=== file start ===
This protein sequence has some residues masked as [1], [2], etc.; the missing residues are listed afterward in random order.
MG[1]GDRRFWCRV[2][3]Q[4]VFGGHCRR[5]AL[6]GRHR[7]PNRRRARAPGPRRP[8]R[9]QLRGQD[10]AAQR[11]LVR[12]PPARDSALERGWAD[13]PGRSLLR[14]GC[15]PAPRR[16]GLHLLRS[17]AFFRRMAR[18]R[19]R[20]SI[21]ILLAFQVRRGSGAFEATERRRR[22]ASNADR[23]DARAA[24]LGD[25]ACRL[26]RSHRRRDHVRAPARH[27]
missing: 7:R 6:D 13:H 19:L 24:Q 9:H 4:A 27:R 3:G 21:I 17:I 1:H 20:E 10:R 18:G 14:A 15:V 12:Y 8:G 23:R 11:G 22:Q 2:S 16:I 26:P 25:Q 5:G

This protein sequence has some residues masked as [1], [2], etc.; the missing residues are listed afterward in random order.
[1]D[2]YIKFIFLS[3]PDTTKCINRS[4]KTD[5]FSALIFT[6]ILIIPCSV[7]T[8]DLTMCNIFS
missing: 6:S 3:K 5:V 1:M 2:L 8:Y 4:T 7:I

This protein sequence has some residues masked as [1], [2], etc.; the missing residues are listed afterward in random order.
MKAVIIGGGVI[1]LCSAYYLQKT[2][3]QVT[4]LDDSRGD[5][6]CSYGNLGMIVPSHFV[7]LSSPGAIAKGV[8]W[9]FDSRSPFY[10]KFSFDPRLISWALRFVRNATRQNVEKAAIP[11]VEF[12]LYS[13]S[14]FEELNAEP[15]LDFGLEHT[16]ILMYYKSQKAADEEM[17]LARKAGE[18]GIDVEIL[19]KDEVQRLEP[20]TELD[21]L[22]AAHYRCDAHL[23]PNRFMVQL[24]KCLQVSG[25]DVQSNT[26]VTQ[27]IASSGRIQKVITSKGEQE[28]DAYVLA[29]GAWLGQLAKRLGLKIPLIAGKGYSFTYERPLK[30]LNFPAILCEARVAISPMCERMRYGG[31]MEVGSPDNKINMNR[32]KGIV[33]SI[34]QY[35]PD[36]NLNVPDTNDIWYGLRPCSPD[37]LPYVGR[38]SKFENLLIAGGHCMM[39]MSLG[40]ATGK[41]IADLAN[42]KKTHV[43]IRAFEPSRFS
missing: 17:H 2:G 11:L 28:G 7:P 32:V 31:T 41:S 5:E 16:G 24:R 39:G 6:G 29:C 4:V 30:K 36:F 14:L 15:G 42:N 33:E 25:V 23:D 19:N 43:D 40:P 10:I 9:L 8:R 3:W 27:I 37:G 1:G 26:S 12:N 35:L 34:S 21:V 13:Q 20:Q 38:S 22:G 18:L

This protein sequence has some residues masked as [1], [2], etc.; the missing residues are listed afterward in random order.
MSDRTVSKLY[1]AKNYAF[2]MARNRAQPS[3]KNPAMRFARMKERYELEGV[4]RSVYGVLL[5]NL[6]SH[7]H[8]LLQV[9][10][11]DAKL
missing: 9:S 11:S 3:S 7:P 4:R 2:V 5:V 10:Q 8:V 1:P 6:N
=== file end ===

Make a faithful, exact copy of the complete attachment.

This protein sequence has some residues masked as [1], [2], etc.; the missing residues are listed afterward in random order.
MG[1]GDRRFWCRV[2][3]Q[4]VFGGHCRR[5]AL[6]GRHR[7]PNRRRARAPGPRRP[8]R[9]QLRGQD[10]AAQR[11]LVR[12]PPARDSALERGWAD[13]PGRSLLR[14]GC[15]PAPRR[16]GLHLLRS[17]AFFRRMAR[18]R[19]R[20]SI[21]ILLAFQVRRGSGAFEATERRRR[22]ASNADR[23]DARAA[24]LGD[25]ACRL[26]RSHRRRDHVRAPARH[27]
missing: 7:R 6:D 13:H 19:L 24:Q 9:H 4:A 27:R 3:G 21:I 17:I 1:H 20:E 10:R 18:G 14:A 15:V 12:Y 8:G 23:R 11:G 22:Q 2:S 16:I 26:P 25:Q 5:G

This protein sequence has some residues masked as [1], [2], etc.; the missing residues are listed afterward in random order.
[1]D[2]YIKFIFLS[3]PDTTKCINRS[4]KTD[5]FSALIFT[6]ILIIPCSV[7]T[8]DLTMCNIFS
missing: 6:S 3:K 5:V 1:M 2:L 8:Y 4:T 7:I

This protein sequence has some residues masked as [1], [2], etc.; the missing residues are listed afterward in random order.
MKAVIIGGGVI[1]LCSAYYLQKT[2][3]QVT[4]LDDSRGD[5][6]CSYGNLGMIVPSHFV[7]LSSPGAIAKGV[8]W[9]FDSRSPFY[10]KFSFDPRLISWALRFVRNATRQNVEKAAIP[11]VEF[12]LYS[13]S[14]FEELNAEP[15]LDFGLEHT[16]ILMYYKSQKAADEEM[17]LARKAGE[18]GIDVEIL[19]KDEVQRLEP[20]TELD[21]L[22]AAHYRCDAHL[23]PNRFMVQL[24]KCLQVSG[25]DVQSNT[26]VTQ[27]IASSGRIQKVITSKGEQE[28]DAYVLA[29]GAWLGQLAKRLGLKIPLIAGKGYSFTYERPLK[30]LNFPAILCEARVAISPMCERMRYGG[31]MEVGSPDNKINMNR[32]KGIV[33]SI[34]QY[35]PD[36]NLNVPDTNDIWYGLRPCSPD[37]LPYVGR[38]SKFENLLIAGGHCMM[39]MSLG[40]ATGK[41]IADLAN[42]KKTHV[43]IRAFEPSRFS
missing: 17:H 2:G 11:L 28:G 7:P 32:V 31:T 41:S 5:E 16:G 24:R 39:G 6:G 29:C 4:V 30:K 36:F 14:L 15:G 42:N 33:E 25:V 23:D 19:N 43:D 40:P 10:I 9:L 8:R 3:W 27:I 37:G 1:G 26:S 12:N 35:L 34:S 21:V 13:Q 20:Q 38:S 22:G 18:L

This protein sequence has some residues masked as [1], [2], etc.; the missing residues are listed afterward in random order.
MSDRTVSKLY[1]AKNYAF[2]MARNRAQPS[3]KNPAMRFARMKERYELEGV[4]RSVYGVLL[5]NL[6]SH[7]H[8]LLQV[9][10][11]DAKL
missing: 9:S 11:S 3:S 7:P 4:R 2:V 5:V 10:Q 8:V 1:P 6:N